I like to run and find it useful as a metaphor for life itself (as does the Christian Bible—see 1st Corinthians 9: 24-27; Hebrews 12: 1-3). Since we humans apparently like to mark our laps around the sun, it is common practice at year’s end to look back before heading off for another lap. We consider the bests and the worsts from the past year. We remember the new things that came our way and the people who made their departures. And then we throw a party in honor of and in spite of it all.
We have had some tough stuff to deal with where I live in the past few months, but that is no surprise to those familiar with anything requiring endurance. The year to come will surely have its own challenges. Therefore, we keep going, placing one foot in front of another, never stopping until we reach the finish line.
As I reflected on the run known as 2018, I remembered the actual running I did this year. I ran alone, and I ran with friends, and I ran all over the place. The year kicked off with a great run along the Rose Parade route in Pasadena with my running buddy, Brad, and by year’s end I had enjoyed runs in six states and two nations on two continents. I nearly froze my running shoes off running in the snow high in the mountains of Colorado. I ran across the Idaho-Washington border for a lovely run along both sides of the Snake River. I braved the mud and traffic for an unforgettable run in the heart of Nairobi. And I went back home to Arkansas where it all started and ran around my high school track on the morning of our thirty-year high school reunion. In between I witnessed breathtaking scenery on trails and along the beaches here in beautiful California.
If all goes well, 2019 will be another great run. I suspect that at times I will again run alone, and at others I will run with friends—and that I will explore all sorts of interesting new places. Now I am talking about life again.
Bring on the new year.
I love me a new year, but I like it better one week in.
The starting gun fires, the race commences, and some yahoos foolishly sprint to the lead for a brief moment until reality reminds them that they are in over their heads and they fade into oblivion. That is when the race really begins. Once the crowd thins and the race gets real, the true competitors search for their pace and ask themselves important questions about their hearts, minds, souls, and strength. That is what happens about one week into a brand new year, and I want to be a true competitor in this race called life.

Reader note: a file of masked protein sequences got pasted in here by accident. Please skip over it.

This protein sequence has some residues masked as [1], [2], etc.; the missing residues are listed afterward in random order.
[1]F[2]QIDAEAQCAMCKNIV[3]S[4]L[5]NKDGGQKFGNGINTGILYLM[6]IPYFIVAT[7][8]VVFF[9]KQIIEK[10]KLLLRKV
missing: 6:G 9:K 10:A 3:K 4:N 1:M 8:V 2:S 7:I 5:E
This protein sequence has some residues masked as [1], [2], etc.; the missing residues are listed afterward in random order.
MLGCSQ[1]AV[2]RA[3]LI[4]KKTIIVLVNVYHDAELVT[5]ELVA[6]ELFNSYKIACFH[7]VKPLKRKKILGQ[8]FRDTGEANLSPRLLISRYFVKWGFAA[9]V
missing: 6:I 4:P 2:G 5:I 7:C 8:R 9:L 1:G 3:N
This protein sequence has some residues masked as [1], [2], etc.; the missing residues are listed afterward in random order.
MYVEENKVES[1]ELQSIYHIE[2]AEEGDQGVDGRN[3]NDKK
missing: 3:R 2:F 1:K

So here we go.
I want to look deep into my soul this year. Will I avoid the unsettling quiet required to explore the frightening corners of my own heart?
I want to spend myself on others this year. Will I allow fear, pride, and privilege to keep me away from confronting the injustice in my own community?
I want to remember important stories from the past this year. Will I let the sirens pull me mindlessly forward and forget the treasures found in old experiences?
I want to push my boundaries this year so that I grow. Will I permit the deception of comfort and routine lull me into complacency, or will I have the courage required to test uncharted waters?
I know the right answers to all of these questions, but the breathless pace and the long road ahead demand that I maintain focus, avoid distraction, and keep my eyes on the prize.
It is time to settle in and do the work.
This is a New Year. The calendar says so. I note the fact by marking it so when I wish to designate the day and the year as distinguished from some other day and year. It may be that my contract says so. It is indicated clearly in the lease I signed or the agreement I attested. It is curious how much difference can be marked between the two dates — December 31 and January 1.
Yet there are many things that move unchanged, paying no attention to a device like the calendar or arrangements such as contracts or leases. There is the habit pattern of an individual life. Changes in that are not noted by the calendar, even though they may be noted on the calendar. Such changes are noted by events that make for radical shifts in values or the basic rearrangement of purposes. There are desires of the heart or moods of the spirit that may flow continuously for me whatever year the calendar indicates. The lonely heart, the joyful spirit, the churning anxiety may remain unrelieved, though the days come and go without end.
But, for many, this will be a New Year. It may mark the end of relationships of many years’ accumulation. It may mean the first encounter with stark tragedy or radical illness or the first quaffing of the cup of bitterness. It may mean the great discovery of the riches of another human heart and the revelation of the secret beauty of one’s own. It may mean the beginning of a new kind of living because of marriage, of graduation, of one’s first job. It may mean an encounter with God on the lonely road or the hearing of one’s name called by Him, high above the noise and din of the surrounding traffic. And when the call is answered, the life becomes invaded by smiling energies never before released, felt, or experienced. In whatever sense this year is a New Year for you, may the moment find you eager and unafraid, ready to take it by the hand with joy and with gratitude.
- Howard Thurman, The Mood of Christmas, 124 (1973).